South Korea offered to North Korea in January this year that it would double the amount (than the value of cash) if it provides rice in lieu of dollars, under the condition that the Koreas resume South Koreans’ tours to Mount Kumgang and reopen the inter-Korean Kaesong Industrial Park. However, the North reportedly rejected the offer. This reveals that Pyongyang is taking more seriously a decline in North Korean leader Kim Jong Un’s coffers for governing the Stalinist country due to sanctions against the North, rather than food shortages.
According to multiple sources in the South Korean government, when North Korean leader Kim stated in his New Year’s speech that “Pyongyang can resume (South Koreans’) tours to Mount Kumgang and reopen the Kaesong Industrial park without any conditions attached,” Seoul suggested several times that it would provide daily necessities, including rice, tofu, and soybean oil as compensation, at the Inter-Korean Liaison Office in Kaesong and in Shenyang, China.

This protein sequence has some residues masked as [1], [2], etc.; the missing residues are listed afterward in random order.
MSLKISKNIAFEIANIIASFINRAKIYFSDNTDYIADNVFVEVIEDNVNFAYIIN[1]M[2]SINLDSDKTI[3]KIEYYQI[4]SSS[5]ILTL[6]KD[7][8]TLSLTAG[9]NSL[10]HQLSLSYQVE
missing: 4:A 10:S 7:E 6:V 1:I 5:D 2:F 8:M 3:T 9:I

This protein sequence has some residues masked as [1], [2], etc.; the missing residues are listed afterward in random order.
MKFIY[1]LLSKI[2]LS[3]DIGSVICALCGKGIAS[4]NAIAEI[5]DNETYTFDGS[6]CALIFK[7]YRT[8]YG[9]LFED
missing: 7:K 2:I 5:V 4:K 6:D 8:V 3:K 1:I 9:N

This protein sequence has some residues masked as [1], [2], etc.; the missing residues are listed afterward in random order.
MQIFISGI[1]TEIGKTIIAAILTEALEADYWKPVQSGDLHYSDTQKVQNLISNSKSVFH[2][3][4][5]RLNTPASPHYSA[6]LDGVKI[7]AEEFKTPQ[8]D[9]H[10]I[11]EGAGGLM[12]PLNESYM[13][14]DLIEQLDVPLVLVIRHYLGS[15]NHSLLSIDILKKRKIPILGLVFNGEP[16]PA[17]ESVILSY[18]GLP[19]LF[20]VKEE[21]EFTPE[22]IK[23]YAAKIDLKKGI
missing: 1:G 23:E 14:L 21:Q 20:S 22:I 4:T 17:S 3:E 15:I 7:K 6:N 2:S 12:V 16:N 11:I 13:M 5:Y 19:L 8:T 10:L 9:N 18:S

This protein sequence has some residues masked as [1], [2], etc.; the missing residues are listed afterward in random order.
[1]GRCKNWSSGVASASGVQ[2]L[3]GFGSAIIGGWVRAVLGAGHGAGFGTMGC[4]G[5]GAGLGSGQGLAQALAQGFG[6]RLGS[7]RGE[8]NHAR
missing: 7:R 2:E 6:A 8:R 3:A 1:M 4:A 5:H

Since daily necessities for humanitarian purposes cannot be converted into use for nuclear weapons and missile development, Seoul made the offer to circumvent bans on transfer of a large amount of cash (bulk cash) among the sanctions imposed against the North. When the North rejected the offer, however, the Seoul government suggested anew “Then, Seoul will provide double the amount in rice (than the value of cash),” the North insisted that “We need cash (dollars) rather than rice.”
“In North Korea at present, shortages of state funds are more painful to Kim Jong Un than food shortages,” said an informed source on North Korea affairs in Seoul. “Some say that as sanctions against the North have been protracted, about 70 percent of state funds have all but disappeared.”
The Seoul government offered to “pay with commodities” because Pyongyang responded positively to the “barter” method in inter-Korean exchanges since the inter-Korean Panmunjom Declaration in April last year.
Seoul asked Pyongyang to accept a barter method in which the South brings in beach sand and fisheries produce from the North, and repay them with rice and daily necessities last year. Then, the North reportedly responded somewhat positively, but as denuclearization talks have been stalled, such offers have not translated into action.
Ji-Hoon Lee email@example.com